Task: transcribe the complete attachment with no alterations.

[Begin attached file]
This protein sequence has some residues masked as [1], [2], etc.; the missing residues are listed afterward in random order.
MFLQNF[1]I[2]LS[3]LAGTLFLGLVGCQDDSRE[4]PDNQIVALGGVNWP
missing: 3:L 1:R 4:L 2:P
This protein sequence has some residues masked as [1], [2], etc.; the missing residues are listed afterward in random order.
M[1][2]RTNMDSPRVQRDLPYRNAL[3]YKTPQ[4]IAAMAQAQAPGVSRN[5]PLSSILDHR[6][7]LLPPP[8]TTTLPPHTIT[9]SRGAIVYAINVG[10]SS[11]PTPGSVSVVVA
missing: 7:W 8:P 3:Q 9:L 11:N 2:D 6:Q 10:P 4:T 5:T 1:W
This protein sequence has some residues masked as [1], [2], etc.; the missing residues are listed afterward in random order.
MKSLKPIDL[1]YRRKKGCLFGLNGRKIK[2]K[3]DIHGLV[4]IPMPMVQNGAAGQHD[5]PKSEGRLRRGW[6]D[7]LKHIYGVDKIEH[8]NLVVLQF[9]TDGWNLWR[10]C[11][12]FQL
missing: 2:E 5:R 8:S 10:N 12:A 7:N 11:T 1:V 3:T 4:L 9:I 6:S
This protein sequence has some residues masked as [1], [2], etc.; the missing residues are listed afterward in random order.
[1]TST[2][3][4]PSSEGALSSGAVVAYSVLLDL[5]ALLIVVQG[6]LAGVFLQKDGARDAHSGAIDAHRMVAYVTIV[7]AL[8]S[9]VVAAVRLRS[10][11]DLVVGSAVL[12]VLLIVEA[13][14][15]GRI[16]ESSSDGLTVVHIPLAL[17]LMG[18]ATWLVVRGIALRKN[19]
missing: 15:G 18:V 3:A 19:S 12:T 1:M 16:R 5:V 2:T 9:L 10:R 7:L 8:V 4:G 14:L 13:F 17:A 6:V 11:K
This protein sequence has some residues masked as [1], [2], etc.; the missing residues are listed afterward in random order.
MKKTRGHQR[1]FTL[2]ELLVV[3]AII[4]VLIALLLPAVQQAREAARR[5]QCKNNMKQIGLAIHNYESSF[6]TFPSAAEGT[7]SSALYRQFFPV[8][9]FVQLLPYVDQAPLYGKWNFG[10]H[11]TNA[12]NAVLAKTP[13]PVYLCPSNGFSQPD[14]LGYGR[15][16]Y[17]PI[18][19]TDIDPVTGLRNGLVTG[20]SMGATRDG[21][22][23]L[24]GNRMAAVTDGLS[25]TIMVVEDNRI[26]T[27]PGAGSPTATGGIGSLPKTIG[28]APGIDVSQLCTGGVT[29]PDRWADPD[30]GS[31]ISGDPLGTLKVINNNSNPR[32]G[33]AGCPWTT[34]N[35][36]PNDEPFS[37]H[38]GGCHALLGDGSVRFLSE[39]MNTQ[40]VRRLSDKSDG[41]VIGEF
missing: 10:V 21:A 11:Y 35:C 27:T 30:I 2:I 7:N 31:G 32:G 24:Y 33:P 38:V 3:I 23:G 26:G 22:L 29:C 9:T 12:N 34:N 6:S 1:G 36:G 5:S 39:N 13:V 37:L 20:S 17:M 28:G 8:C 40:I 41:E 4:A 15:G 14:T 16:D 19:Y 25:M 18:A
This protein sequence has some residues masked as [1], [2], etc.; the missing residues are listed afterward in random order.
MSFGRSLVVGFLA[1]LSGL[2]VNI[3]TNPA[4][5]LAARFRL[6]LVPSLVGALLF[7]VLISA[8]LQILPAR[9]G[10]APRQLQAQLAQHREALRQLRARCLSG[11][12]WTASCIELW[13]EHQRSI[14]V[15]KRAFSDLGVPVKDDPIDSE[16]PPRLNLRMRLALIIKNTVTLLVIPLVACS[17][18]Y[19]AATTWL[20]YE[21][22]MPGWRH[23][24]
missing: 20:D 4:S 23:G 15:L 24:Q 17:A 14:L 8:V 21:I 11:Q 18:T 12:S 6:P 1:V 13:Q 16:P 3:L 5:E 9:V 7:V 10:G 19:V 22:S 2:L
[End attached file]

This protein sequence has some residues masked as [1], [2], etc.; the missing residues are listed afterward in random order.
MFLQNF[1]I[2]LS[3]LAGTLFLGLVGCQDDSRE[4]PDNQIVALGGVNWP
missing: 3:L 1:R 4:L 2:P
This protein sequence has some residues masked as [1], [2], etc.; the missing residues are listed afterward in random order.
M[1][2]RTNMDSPRVQRDLPYRNAL[3]YKTPQ[4]IAAMAQAQAPGVSRN[5]PLSSILDHR[6][7]LLPPP[8]TTTLPPHTIT[9]SRGAIVYAINVG[10]SS[11]PTPGSVSVVVA
missing: 7:W 8:P 3:Q 9:L 11:N 2:D 6:Q 10:P 4:T 5:T 1:W
This protein sequence has some residues masked as [1], [2], etc.; the missing residues are listed afterward in random order.
MKSLKPIDL[1]YRRKKGCLFGLNGRKIK[2]K[3]DIHGLV[4]IPMPMVQNGAAGQHD[5]PKSEGRLRRGW[6]D[7]LKHIYGVDKIEH[8]NLVVLQF[9]TDGWNLWR[10]C[11][12]FQL
missing: 2:E 5:R 8:S 10:N 12:A 7:N 11:T 1:V 3:T 4:L 9:I 6:S
This protein sequence has some residues masked as [1], [2], etc.; the missing residues are listed afterward in random order.
[1]TST[2][3][4]PSSEGALSSGAVVAYSVLLDL[5]ALLIVVQG[6]LAGVFLQKDGARDAHSGAIDAHRMVAYVTIV[7]AL[8]S[9]VVAAVRLRS[10][11]DLVVGSAVL[12]VLLIVEA[13][14][15]GRI[16]ESSSDGLTVVHIPLAL[17]LMG[18]ATWLVVRGIALRKN[19]
missing: 15:G 18:V 3:A 19:S 12:T 1:M 16:R 5:V 2:T 9:L 10:R 7:L 8:V 4:G 14:L 13:F 17:A 6:V 11:K
This protein sequence has some residues masked as [1], [2], etc.; the missing residues are listed afterward in random order.
MKKTRGHQR[1]FTL[2]ELLVV[3]AII[4]VLIALLLPAVQQAREAARR[5]QCKNNMKQIGLAIHNYESSF[6]TFPSAAEGT[7]SSALYRQFFPV[8][9]FVQLLPYVDQAPLYGKWNFG[10]H[11]TNA[12]NAVLAKTP[13]PVYLCPSNGFSQPD[14]LGYGR[15][16]Y[17]PI[18][19]TDIDPVTGLRNGLVTG[20]SMGATRDG[21][22][23]L[24]GNRMAAVTDGLS[25]TIMVVEDNRI[26]T[27]PGAGSPTATGGIGSLPKTIG[28]APGIDVSQLCTGGVT[29]PDRWADPD[30]GS[31]ISGDPLGTLKVINNNSNPR[32]G[33]AGCPWTT[34]N[35][36]PNDEPFS[37]H[38]GGCHALLGDGSVRFLSE[39]MNTQ[40]VRRLSDKSDG[41]VIGEF
missing: 10:V 21:A 11:Y 35:C 27:T 30:I 2:I 7:N 31:G 32:G 24:Y 33:P 38:V 3:I 23:G 26:G 22:L 29:C 9:T 12:N 34:N 6:S 1:G 36:G 5:S 39:N 13:V 37:L 20:S 17:M 28:G 8:C 40:I 41:E 4:A 15:G 14:T 16:D 19:Y 25:M 18:A
This protein sequence has some residues masked as [1], [2], etc.; the missing residues are listed afterward in random order.
MSFGRSLVVGFLA[1]LSGL[2]VNI[3]TNPA[4][5]LAARFRL[6]LVPSLVGALLF[7]VLISA[8]LQILPAR[9]G[10]APRQLQAQLAQHREALRQLRARCLSG[11][12]WTASCIELW[13]EHQRSI[14]V[15]KRAFSDLGVPVKDDPIDSE[16]PPRLNLRMRLALIIKNTVTLLVIPLVACS[17][18]Y[19]AATTWL[20]YE[21][22]MPGWRH[23][24]
missing: 20:D 4:S 23:G 15:L 24:Q 17:A 14:L 8:V 21:I 11:Q 18:T 12:S 6:P 1:V 13:Q 16:P 3:L 5:E 9:V 7:V 10:G 19:V 22:S 2:L